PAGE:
Shutters are being rolled down for the final time, neighbours are packing up their belongings and families saying goodbye to the road which they call home – the Marlowe Road estate is being emptied.

Soon, millions of pounds will be poured into the 50-year-old Walthamstow estate, to turn it into a ‘thriving’ part of E17.

Council homes will be torn down and re-built around a brand new plaza with retail units, modern flats and streets ‘lined with trees’.

Blocks of flats, some seven-storeys high, will take over the skyline in the Wood Street area and estate as it is now known, will be completely unrecognisable, after its £130m make-over.

 “It’s a phased development. It’s basically about regenerating the quality of the homes there,” Cllr Khevyn Limbajee, portfolio holder for housing said.

“Everyone who wants to come back to the estate will be able to.”

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Artist's impression of the view to the plaza in the new Marlowe Road estate 


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The shops, this week

At present, there are 298 council homes on the estate, including 100 in Northwood Tower. Of these, 150 will be demolished and re-built.

In 2010 an Estates Review named Marlowe Road as the ‘highest priority’ area for regeneration because it was run down and ‘badly designed’.

Council figures suggest 80 per cent of all residents thought the area was desperate for a cash injection.

But, to meet the high cost, the authority claims it must allow developer Countryside to build 280 more homes to ‘subsidise’ the regeneration.

Designs place a newer, bigger plaza as the ‘focus point’ of the entire estate.

Existing water features will be kept and the play area extended and accompanied by a new multi-use games space.

The council has confirmed the development will not be ‘car free’ but spaces will be limited.

As well as new shops, there will be some old faces doing business in the area.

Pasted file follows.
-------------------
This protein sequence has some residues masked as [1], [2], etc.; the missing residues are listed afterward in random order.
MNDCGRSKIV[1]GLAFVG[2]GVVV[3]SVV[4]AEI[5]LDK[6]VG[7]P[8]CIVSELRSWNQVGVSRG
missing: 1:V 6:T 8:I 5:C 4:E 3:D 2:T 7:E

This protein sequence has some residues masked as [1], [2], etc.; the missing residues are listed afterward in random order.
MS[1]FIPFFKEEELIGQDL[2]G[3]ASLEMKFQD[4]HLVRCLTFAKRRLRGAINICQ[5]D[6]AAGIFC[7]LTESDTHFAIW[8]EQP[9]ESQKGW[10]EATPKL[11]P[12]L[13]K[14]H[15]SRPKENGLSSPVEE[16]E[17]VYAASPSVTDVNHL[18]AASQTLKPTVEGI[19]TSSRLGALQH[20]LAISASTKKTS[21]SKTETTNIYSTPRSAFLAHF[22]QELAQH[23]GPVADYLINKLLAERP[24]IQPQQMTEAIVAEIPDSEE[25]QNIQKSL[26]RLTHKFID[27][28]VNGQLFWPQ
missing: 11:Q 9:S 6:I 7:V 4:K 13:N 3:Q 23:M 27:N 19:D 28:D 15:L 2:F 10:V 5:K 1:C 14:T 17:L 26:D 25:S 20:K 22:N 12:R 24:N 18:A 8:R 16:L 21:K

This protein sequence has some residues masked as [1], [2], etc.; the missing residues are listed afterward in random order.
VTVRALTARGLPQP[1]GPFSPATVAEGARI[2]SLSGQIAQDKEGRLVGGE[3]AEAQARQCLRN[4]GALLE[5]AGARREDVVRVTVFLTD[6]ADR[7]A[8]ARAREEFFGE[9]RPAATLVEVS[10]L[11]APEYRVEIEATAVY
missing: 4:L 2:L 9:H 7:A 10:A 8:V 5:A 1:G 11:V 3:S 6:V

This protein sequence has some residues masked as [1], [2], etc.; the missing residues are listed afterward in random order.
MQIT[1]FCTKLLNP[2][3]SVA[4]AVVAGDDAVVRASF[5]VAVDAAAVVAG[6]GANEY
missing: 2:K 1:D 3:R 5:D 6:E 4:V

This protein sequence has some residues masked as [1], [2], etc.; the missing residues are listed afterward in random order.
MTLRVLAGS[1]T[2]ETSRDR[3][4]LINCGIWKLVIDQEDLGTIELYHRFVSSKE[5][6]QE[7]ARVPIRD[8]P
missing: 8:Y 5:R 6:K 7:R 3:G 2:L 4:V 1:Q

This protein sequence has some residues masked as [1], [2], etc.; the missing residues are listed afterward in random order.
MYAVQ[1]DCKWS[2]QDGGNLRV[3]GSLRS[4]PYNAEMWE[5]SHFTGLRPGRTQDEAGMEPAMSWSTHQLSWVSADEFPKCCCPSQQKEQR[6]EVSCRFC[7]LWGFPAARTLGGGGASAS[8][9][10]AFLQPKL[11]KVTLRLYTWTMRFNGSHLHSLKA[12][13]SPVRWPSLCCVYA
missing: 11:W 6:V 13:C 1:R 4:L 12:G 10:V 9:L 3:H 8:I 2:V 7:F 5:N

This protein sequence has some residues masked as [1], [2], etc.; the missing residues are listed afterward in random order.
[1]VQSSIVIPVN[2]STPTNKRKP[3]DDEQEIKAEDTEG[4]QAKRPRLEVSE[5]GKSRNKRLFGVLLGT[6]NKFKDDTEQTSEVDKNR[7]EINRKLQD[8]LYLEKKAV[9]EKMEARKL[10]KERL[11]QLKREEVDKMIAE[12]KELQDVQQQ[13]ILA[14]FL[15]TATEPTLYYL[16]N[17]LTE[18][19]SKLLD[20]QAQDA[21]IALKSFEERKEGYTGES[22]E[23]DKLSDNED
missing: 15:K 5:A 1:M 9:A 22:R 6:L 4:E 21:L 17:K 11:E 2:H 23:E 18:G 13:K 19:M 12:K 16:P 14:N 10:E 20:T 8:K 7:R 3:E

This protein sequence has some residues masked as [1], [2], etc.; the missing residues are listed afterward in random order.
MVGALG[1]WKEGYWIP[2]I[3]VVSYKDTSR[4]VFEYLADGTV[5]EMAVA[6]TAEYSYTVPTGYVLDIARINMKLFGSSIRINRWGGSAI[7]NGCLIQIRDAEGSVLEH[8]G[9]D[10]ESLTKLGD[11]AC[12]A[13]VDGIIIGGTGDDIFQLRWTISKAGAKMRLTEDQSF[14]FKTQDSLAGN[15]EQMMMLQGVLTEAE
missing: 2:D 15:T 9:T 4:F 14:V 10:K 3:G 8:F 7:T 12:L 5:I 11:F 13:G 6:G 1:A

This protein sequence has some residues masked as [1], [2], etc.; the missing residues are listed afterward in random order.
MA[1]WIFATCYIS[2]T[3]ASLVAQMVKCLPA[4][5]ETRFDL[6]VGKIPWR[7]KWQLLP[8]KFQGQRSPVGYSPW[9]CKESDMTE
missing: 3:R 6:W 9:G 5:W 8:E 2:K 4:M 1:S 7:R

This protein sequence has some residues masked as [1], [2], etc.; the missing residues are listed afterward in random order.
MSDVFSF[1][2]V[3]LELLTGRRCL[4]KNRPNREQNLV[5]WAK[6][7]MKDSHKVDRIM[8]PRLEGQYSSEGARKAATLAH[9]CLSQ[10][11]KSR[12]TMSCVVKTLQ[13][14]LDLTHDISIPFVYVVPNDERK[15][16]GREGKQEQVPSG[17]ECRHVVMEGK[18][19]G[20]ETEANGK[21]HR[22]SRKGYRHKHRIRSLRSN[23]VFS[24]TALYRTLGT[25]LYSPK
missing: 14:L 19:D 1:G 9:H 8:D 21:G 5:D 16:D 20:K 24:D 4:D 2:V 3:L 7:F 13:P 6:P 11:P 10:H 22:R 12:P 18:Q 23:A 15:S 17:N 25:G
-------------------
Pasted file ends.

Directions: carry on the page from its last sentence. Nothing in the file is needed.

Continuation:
Cafe bonito is being relocated onto Wood Street and Co-op will come back. The Post Office will also be staying.

Some, like the charity shop Cat Sanctuary, which has been in the borough for 16-years, will not return.

But, Cllr Limbajee denied claims some shops were not being helped to come back to the estate.

The council has also been criticised during the process of the consultation because the recently built playground, which cost £1.6m, paid for with GLA funding, will be removed.

“We knew the playground might only be temporary but we had to make a decision,” he said.

The play area will be re-designed and will be ‘better overlooked’ by homes, according to new designs and current equipment moved around the borough.

The building work will be carried out in three phases, the first set to begin in early 2016 and will continue into 2017.

And, the council is giving all residents the chance to return or move elsewhere in the borough.

Those who leave are handed a ‘disturbance allowance’ negotiated with every tenant.


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Designs for council homes in the new Marlowe Road Estate 


The designs have divided the large community in the area, from leaseholders to council tenants, and those who have set up shop in the area.